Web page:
• Florida has experienced an alarming increase in the number of fatal hit and run crashes during the last two years. The Department of Highway Safety and Motor Vehicles is partnering with the Florida Sheriffs Association (FSA), the Florida Police Chiefs Association (FPCA), the Florida Department of Transportation (FDOT) and Students Against Destructive Decisions (SADD) to get the message out that fleeing the scene of an accident can result in tougher penalties.

  • The Florida Department of Health is working with other state and federal officials to monitor individuals who may have been exposed to measles cases across the state. In the past two weeks, four cases of measles have been identified and reported among travelers with unknown or no measles vaccinations who visited Florida. Two cases involved international travelers.

  • When you buy locally grown food you are investing in your community while enjoying the fresh/delicious bounty grown by local farmers.
    One of the main benefits of buying locally grown food is: it’s fresher, tastier, and more nutritious plus you are buying directly from family farmers which helps them stay in business.  

  • In 2013, there were over 130 traffic crashes in Florida that involved motorists who violated the Move Over law. Of those crashes, 81 resulted in injuries and 2 in fatalities. This month, the Department of Highway Safety and Motor Vehicles is reminding motorists of the state’s Move Over law.
    The Move Over law was enacted in 2002 to help protect law enforcement officers, emergency workers, and tow truck drivers when they are performing their duties along the roadside. In July 2014, the Move Over law was expanded to include sanitation and utility vehicles.

  • The deal is done. Starting the beginning of February, the county will no longer be involved in the pet adoption business - at least not directly.
    Instead, the Sumter County government has channeled its pet adoption responsibilities to the Humane Society of Sumter County.
    While the county has received some stinging criticism about its decision and some harsh comments about its pet adoption operations, this move is very likely to be beneficial to not only the county and the Humane Society but most importantly to unwanted and discarded pets in need of good homes.

  • If you’re thinking of launching the new year off by volunteering some of your time, the following opportunity may fit the bill.
    Florida LAKEWATCH is looking for volunteers in Sumter County who are ready to roll up their sleeves, get their elbows wet, and make a valuable contribution to the future of Florida lakes.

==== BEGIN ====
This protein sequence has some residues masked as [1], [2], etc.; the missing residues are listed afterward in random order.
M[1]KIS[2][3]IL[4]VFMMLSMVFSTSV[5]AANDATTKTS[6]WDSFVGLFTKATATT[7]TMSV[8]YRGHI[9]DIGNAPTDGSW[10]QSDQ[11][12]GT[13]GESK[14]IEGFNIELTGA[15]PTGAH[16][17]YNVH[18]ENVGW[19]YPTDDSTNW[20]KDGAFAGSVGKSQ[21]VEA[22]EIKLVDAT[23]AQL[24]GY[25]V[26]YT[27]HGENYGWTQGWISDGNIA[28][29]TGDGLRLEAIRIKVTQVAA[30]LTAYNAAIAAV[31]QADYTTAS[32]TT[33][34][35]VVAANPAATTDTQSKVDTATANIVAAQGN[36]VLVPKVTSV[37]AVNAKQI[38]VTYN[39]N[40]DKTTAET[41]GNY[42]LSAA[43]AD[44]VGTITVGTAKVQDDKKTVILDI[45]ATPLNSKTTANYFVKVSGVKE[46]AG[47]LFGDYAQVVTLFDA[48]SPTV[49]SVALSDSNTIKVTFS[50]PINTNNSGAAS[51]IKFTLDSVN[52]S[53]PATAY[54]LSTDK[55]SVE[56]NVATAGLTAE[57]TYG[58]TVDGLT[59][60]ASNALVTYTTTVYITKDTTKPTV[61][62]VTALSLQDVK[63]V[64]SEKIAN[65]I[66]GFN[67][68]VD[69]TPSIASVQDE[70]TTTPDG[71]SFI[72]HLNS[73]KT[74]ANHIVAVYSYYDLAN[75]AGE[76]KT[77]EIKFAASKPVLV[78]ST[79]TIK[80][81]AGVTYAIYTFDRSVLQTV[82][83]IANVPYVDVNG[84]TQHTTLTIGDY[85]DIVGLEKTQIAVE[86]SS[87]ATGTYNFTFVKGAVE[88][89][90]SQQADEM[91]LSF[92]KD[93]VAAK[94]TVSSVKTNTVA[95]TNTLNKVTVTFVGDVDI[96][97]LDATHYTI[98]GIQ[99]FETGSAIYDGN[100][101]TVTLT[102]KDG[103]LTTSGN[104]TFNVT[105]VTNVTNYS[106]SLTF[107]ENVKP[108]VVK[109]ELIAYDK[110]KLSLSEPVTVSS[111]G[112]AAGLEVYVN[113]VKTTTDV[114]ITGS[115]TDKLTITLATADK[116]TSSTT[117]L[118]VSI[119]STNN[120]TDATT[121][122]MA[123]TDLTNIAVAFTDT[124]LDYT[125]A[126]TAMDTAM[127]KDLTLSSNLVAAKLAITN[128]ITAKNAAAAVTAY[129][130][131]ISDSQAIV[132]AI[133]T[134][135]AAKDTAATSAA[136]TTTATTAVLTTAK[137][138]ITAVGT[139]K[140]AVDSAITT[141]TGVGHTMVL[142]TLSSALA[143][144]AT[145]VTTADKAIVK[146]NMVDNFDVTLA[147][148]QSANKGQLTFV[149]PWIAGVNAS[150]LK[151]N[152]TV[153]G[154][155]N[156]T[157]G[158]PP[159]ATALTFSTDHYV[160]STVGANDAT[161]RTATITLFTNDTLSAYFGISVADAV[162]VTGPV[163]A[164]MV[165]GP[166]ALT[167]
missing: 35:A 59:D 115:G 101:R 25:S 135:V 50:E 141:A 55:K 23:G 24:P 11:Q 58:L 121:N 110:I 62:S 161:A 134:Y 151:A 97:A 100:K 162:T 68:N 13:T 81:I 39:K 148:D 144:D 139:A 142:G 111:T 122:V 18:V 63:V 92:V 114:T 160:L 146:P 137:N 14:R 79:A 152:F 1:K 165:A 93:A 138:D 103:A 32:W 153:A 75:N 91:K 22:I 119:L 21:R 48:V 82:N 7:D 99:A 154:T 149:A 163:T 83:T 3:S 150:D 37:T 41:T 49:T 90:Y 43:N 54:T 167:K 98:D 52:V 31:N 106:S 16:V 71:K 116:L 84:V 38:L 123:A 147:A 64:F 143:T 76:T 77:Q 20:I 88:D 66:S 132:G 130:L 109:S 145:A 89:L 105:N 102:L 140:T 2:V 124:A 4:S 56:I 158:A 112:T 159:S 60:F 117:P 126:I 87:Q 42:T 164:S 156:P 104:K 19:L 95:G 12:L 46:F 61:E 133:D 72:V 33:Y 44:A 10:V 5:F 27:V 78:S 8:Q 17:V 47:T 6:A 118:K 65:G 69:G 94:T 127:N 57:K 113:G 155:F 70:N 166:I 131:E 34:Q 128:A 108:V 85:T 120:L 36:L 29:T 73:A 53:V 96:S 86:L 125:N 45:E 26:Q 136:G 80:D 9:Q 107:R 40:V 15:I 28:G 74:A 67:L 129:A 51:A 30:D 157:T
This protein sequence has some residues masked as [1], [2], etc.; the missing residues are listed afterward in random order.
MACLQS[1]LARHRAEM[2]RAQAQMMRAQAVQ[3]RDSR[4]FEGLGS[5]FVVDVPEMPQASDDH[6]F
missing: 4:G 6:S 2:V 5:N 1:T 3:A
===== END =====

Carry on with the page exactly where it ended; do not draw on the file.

If you have a boat (almost any kind) and a couple of hours a month you may be a candidate for the Florida LAKEWATCH volunteer lake monitoring program.
    Florida LAKEWATCH Regional Coordinator for Sumter County, Dan Willis, describes how the program works.

  • The Florida Department of Health urges Floridians to take precautions to prevent carbon monoxide (CO) poisoning as there have been several recent incidents leading to multiple deaths and hospitalizations in Florida.

  • An Environmentally-Friendly
    Guide to Gifting
    By Jason Mahon
    Florida Department of Environmental Protection

    Finding the perfect gift for everyone on your list can be stressful and costly, not to mention the effect all those plastic toys and electronics have on the environment. This year, try something different by going green for the holidays. Use these green gifting tips and ideas to find exactly what you need this holiday season.

  • By Wyatt Fraas,
     wyattf@cfra.org,
    Center for Rural Affairs
    Farm to School programs appeared in the ‘90s with a three-way focus: fresh, local foods in schools; agriculture and nutrition education in classrooms; and purchases that support local family farms. Years since have seen these programs grow to include 40,000 schools and 23 million students.
    However, the focus has slipped from ‘local family farms’ to ‘local food.’

  • Decades ago, the community of Lake Panasoffkee was filled with volunteers of all sorts participating in a variety of activities to raise money for a variety of local causes.
    Community volunteers got out to help raise funds for the local fire department, the local library and the community center not to mention a variety of special community events.
    But times change, and situations change. Oh, Panasoffkee still has its community volunteers, but it just doesn’t have enough of them.